The large colloquium room in the DCCN has about 100 seats, plus an additional 20 seats on the balcony. The Red Room is commonly used for lectures and presentations where one central person addresses the audience, where the audience ask questions, and where the audience does not interact directly among themselves. This is a one-to-many setup.
The video/audio presentation setup is rather sophisticated and hence complex. There is a general purpose presentation desktop computer that is hooked up to the beamer and the two LCD screens in the lectern. The presentation computer also connects to the room audio. You can connect your own laptop using HDMI or VGA and select that as the source on the AMX iPad that is mounted on the lectern.
Besides the computer as an audio source, there is a gooseneck microphone mounted on the lectern, a wireless headset microphone, and a wireless hand-held microphone.
There is a webcam mounted on the lectern, pointing to the lecturer.
There is an Epiphan video capture and streaming device with an analog camera mounted on the balcony that gives an overview of the stage, including the presenter and the large projection screen.
The recommended procedure is
The general observation is that the attendees mostly pay attention to the presenter and his/her presentation, not to each other. The presenter should be able to see and hear all IRL and online attendees. The IRL and online attendees have to hear each other (in case of questions) but don’t have to see each other.
The host or presenter and all other IRL attendees that join the meeting on their laptop must mute the microphone and speakers from their laptop to prevent feedback. All audio goes over the Red Room presentation computer and over the PA system.
The online attendees will see the shared screen from the laptop or from the Red Room presentation computer. The online attendees hear the combined sound from all microphones and from the laptop or from the Red Room presentation computer through the online meeting software. The IRL attendees also hear the combined sound from all microphones and from the laptop or from the Red Room presentation computer, but through the PA system speakers.
TO BE FURTHER DISCUSSED:
We have two instruction rooms at the DCCN where attendees are seated behind a table. These rooms are commonly used for teaching, combining lecturing with hands-on computer excercises. When not in use for group-wise instructions, the rooms are used by interns and temporary visitors. The common use case for these rooms is a one-to-many setup.
Both instruction rooms have a desk for the lecturer with a desktop presentation computer and the possibility to connect a laptop over HDMI or VGA.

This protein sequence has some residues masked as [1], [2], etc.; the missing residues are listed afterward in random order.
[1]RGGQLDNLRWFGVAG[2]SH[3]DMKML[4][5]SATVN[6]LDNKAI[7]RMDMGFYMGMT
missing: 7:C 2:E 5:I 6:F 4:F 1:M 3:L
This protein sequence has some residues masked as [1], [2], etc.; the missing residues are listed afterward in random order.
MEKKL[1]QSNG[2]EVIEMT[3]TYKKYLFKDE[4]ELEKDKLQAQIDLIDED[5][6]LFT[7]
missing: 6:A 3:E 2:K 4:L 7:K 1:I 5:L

Both instruction rooms have a gooseneck microphone mounted on the lecturers desk, a wireless headset microphone and a wireless hand-held microphone.
The instruction rooms also have an Epiphan video capture and streaming device with an analog camera mounted at the ceiling in the back of the room, giving an overview of the lecturer and the screen. Note that there is one Epiphan device shared between the two rooms, so check with the technical group if you need it in one of the rooms.
This room has 38 desks with a desktop computer (6 rows with 5 desks and 2 rows with 4 desks). Furthermore, there is a central section where the 38 participants can sit, facing the lecturer.
This room has 20 desk with a desktop computer (5 rows with 4 desks). The room is organized as a traditional class room with the participants facing the lecturer.
Hybrid lecturing to attendees that are present IRL and online attendees requires that the attendees can hear the lecturer, but also the other attendees (e.g. if someone asks a question). Questions from online attendees should also be audible to everyone in the room.
The lecturer and all other IRL attendees that join the meeting on their laptop must mute the microphone and speakers from their laptop to prevent feedback. All audio should go over the instruction room desktop presentation computer and over the PA system.
TO BE FURTHER DISCUSSED:
We also have a number of small huddle rooms that accomodate 2-4 people. These don’t have names like the others, and they cannot be reserved. These rooms are typically used to meet with a few people.
There is a general purpose presentation computer and a wall-mounted LCD screen with a webcam on top of it. You can also connect your own laptop to the LCD screen and audio using a HDMI cable and select that as the source on the AMX switch panel.
Using these huddle rooms for hybrid meetings is similar to having multiple people together behind a single desk. If there are two or more people present in real-life, you should use the webcam microphone and speakers of either the installed computer or of your laptop. If there is only one person, using a headset will improve the audio quality, not only for you, but also for the people attending online as the meeting software does not have to do feedback correction.
The Epiphan in the Red Room and in the instruction rooms can be used for unidirectional streaming (e.g. to YouTube) or for recordings (e.g. to record a lecture that can be shared on Brightspace). It allows people online to look along (with ~30 seconds delay), but is not really of use for questions and interaction with the online attendees. Its use is independent from the tools and software that might be used for an online or hybrid meeting. Due to the delay it is not suited for hybrid interaction.